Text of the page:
This Independence Day of India, the 15th of August, I want to talk about those unacknowledged Indians that run like a network of capillaries beneath the skin. The underlying support system. Those men and are often berated as being greedy and opportunistic but then who isn’t?
Some 14 years ago, I was a new mom in India who wanted to pursue her career. Working from home was unheard of. Clock-in and out times were strictly enforced and monitored. Work and motherhood loomed like a nebulous cloud.
Then, this woman named Sandhya was referred to me by a friend. Could I trust her deep-set black eyes and the quick smile?
This woman became the sunbeam to me and the first mother to my son. He used to happily wave goodbye to me in the morning from the crook of her elbow but wailed inconsolably when she left in the evening.
I was a tad jealous, but so content. Love’s touch and tenor are not lost on babies.
She also made me a cup of tea in the evenings though it was not her job. She knit colorful hats and socks for my son from yarn she brought from her home.
Sometimes, she asked me for Dettol or Band-Aids to tend to the purple and red wounds inflicted by her husband in his drunken rage under the cloak of the night.
The morning after, she stood smiling at my doorstep ─ hands around the newspaper
, hair in a neat bun ─
extending her arms for my son.
I saw India in the bright vermilion she wore in the parting of her hair and in the dancing knitting needles in her hands.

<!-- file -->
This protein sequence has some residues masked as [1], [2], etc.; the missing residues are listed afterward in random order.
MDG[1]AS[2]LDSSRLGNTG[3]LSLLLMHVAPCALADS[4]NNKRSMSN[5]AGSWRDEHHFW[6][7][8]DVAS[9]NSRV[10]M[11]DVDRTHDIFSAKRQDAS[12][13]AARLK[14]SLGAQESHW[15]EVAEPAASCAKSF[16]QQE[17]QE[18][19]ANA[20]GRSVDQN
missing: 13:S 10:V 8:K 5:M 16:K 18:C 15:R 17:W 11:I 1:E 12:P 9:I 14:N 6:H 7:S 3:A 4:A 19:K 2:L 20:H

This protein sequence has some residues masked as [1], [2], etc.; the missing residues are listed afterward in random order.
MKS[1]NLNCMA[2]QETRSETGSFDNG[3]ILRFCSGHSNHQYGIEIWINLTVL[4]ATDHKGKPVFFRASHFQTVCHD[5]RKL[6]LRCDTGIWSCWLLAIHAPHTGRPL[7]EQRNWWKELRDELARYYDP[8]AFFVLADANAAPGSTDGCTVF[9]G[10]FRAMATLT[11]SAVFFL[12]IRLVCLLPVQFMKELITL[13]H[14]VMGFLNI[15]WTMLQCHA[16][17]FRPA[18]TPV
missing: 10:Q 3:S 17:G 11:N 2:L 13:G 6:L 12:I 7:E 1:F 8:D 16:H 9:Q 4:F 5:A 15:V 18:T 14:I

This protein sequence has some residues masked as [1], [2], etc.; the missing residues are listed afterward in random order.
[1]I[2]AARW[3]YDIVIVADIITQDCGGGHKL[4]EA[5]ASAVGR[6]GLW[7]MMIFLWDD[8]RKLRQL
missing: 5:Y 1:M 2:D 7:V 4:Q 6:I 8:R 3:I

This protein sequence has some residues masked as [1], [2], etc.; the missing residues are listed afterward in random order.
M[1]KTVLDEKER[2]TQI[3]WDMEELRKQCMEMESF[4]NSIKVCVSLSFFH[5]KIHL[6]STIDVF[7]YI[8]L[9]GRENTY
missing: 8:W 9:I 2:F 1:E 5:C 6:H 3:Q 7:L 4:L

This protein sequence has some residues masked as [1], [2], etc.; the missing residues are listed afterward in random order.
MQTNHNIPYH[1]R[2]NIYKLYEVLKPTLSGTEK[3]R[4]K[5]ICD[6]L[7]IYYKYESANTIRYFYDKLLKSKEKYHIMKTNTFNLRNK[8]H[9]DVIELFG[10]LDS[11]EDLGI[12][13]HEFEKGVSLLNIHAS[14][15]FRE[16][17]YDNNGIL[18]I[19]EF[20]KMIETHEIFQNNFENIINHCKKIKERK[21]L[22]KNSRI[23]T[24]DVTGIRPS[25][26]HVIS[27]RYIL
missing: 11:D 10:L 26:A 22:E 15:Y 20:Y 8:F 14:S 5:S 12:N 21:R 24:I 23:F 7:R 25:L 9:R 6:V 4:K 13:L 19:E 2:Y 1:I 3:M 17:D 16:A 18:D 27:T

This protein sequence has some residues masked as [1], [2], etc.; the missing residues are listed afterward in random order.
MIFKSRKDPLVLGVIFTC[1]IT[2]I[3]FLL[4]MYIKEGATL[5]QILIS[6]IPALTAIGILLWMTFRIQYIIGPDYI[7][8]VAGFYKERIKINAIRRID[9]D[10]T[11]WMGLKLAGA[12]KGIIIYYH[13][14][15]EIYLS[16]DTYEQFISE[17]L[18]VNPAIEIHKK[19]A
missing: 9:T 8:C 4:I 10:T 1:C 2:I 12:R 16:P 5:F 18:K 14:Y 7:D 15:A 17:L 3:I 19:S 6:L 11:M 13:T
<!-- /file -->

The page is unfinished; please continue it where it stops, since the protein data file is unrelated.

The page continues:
Three years ago, my father broke his hip and was bedridden. My sister hired a nurse, Alice, who arrived promptly at 7:00 AM, sponged him, changed his diaper and left him smelling fresh and fragrant. She was also called other times when his sheets were soiled.
Sometimes her starched sari was drenched under her raincoat when she arrived on a rainy monsoon day but rain or shine did not deter her.
I heard India in the distinct sound of the brakes of Alice’s scooter at our gate every morning when I visited.
A year later, when fathers health worsened and he needed a full-time attendant, Alice referred this young and sturdy man, Arvind.
By that time, dementia had corroded father’s brain. He used to shout and lambast anyone who approached him. This man ignored the invectives and patiently helped exercise father’s limbs, emptied his urine bag and tended to his bedsores.
He also ran errands for mother, took care of beehives and pigeon nests that lurked in the nooks of air coolers.
Mother rolled her eyes when he pleaded her to lock the gate when he was leaving. Times are bad Amma, he always said.
I remember the day when mother asked Arvind to accompany her to the hospital for father’s check-up. He eased father into the car, loaded the wheelchair and then came running back in to get father’s shoes because his feet often slid from the footrests on the chair. None of us, his family, remembered that detail.
He read the newspaper to father and shared highs and lows of life with mother over a cup of tea when father slept.
I tasted India in the homemade walnut cake he brought us in a hand-decorated bag on Christmas. I was lucky to have visited that time of the year.